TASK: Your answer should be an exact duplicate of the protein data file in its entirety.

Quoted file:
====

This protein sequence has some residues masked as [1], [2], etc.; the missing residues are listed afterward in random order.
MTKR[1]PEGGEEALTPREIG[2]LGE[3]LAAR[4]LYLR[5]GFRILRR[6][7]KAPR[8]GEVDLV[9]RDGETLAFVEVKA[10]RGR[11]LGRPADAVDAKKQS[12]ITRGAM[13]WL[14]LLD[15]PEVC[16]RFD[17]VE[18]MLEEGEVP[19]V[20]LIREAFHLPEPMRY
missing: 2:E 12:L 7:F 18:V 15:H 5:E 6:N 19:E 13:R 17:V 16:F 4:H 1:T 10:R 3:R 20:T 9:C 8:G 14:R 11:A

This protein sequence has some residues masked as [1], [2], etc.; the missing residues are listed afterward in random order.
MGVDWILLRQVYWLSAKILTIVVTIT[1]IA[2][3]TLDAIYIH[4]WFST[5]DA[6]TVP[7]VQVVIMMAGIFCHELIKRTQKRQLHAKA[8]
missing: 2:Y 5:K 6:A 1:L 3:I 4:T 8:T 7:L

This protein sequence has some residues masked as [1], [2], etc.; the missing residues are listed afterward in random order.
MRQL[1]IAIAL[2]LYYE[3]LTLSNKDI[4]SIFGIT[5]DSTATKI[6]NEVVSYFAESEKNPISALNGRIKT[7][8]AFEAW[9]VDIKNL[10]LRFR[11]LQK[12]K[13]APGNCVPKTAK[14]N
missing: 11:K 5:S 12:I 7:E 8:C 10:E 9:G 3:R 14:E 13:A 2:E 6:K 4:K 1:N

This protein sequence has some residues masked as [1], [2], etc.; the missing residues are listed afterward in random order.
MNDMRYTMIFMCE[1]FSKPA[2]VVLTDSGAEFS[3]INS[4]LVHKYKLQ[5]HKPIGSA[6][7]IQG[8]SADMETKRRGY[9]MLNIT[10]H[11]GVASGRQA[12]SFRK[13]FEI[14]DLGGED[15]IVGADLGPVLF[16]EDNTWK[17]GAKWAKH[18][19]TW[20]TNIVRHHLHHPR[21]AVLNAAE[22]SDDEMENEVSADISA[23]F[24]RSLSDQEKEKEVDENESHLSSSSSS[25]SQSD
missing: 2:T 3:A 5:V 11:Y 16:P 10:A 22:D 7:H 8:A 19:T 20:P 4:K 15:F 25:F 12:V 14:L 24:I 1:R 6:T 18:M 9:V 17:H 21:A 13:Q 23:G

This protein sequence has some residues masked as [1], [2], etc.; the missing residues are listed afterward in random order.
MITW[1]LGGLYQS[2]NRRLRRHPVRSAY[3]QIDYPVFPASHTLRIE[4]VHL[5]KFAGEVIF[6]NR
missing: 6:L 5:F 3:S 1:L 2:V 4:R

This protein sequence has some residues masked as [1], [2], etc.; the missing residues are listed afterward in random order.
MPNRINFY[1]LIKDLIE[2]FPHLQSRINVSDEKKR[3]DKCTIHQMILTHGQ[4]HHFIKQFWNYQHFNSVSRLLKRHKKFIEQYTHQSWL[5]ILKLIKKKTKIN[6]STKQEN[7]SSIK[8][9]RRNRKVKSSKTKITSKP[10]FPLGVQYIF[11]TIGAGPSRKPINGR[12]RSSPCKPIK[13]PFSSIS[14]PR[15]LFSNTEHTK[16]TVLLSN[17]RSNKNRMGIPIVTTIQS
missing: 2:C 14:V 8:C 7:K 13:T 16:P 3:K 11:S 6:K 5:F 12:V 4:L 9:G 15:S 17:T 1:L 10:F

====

This protein sequence has some residues masked as [1], [2], etc.; the missing residues are listed afterward in random order.
MTKR[1]PEGGEEALTPREIG[2]LGE[3]LAAR[4]LYLR[5]GFRILRR[6][7]KAPR[8]GEVDLV[9]RDGETLAFVEVKA[10]RGR[11]LGRPADAVDAKKQS[12]ITRGAM[13]WL[14]LLD[15]PEVC[16]RFD[17]VE[18]MLEEGEVP[19]V[20]LIREAFHLPEPMRY
missing: 2:E 12:L 7:F 18:V 15:H 5:E 6:N 19:E 13:R 17:V 16:F 4:H 1:T 10:R 3:R 20:T 9:C 8:G 14:R 11:A

This protein sequence has some residues masked as [1], [2], etc.; the missing residues are listed afterward in random order.
MGVDWILLRQVYWLSAKILTIVVTIT[1]IA[2][3]TLDAIYIH[4]WFST[5]DA[6]TVP[7]VQVVIMMAGIFCHELIKRTQKRQLHAKA[8]
missing: 2:Y 5:K 6:A 1:L 3:I 4:T 8:T 7:L

This protein sequence has some residues masked as [1], [2], etc.; the missing residues are listed afterward in random order.
MRQL[1]IAIAL[2]LYYE[3]LTLSNKDI[4]SIFGIT[5]DSTATKI[6]NEVVSYFAESEKNPISALNGRIKT[7][8]AFEAW[9]VDIKNL[10]LRFR[11]LQK[12]K[13]APGNCVPKTAK[14]N
missing: 11:K 5:S 12:I 7:E 8:C 10:E 9:G 3:R 14:E 13:A 2:E 6:K 4:K 1:N

This protein sequence has some residues masked as [1], [2], etc.; the missing residues are listed afterward in random order.
MNDMRYTMIFMCE[1]FSKPA[2]VVLTDSGAEFS[3]INS[4]LVHKYKLQ[5]HKPIGSA[6][7]IQG[8]SADMETKRRGY[9]MLNIT[10]H[11]GVASGRQA[12]SFRK[13]FEI[14]DLGGED[15]IVGADLGPVLF[16]EDNTWK[17]GAKWAKH[18][19]TW[20]TNIVRHHLHHPR[21]AVLNAAE[22]SDDEMENEVSADISA[23]F[24]RSLSDQEKEKEVDENESHLSSSSSS[25]SQSD
missing: 2:T 3:A 5:V 11:Y 16:P 10:A 22:D 7:H 8:A 19:T 20:P 4:K 15:F 25:F 12:V 14:L 24:I 1:R 6:T 18:M 9:V 17:H 21:A 13:Q 23:G

This protein sequence has some residues masked as [1], [2], etc.; the missing residues are listed afterward in random order.
MITW[1]LGGLYQS[2]NRRLRRHPVRSAY[3]QIDYPVFPASHTLRIE[4]VHL[5]KFAGEVIF[6]NR
missing: 6:L 5:F 3:S 1:L 2:V 4:R

This protein sequence has some residues masked as [1], [2], etc.; the missing residues are listed afterward in random order.
MPNRINFY[1]LIKDLIE[2]FPHLQSRINVSDEKKR[3]DKCTIHQMILTHGQ[4]HHFIKQFWNYQHFNSVSRLLKRHKKFIEQYTHQSWL[5]ILKLIKKKTKIN[6]STKQEN[7]SSIK[8][9]RRNRKVKSSKTKITSKP[10]FPLGVQYIF[11]TIGAGPSRKPINGR[12]RSSPCKPIK[13]PFSSIS[14]PR[15]LFSNTEHTK[16]TVLLSN[17]RSNKNRMGIPIVTTIQS
missing: 2:C 14:V 8:C 7:K 13:T 16:P 3:K 11:S 6:K 5:F 12:V 4:L 9:G 15:S 17:T 1:L 10:F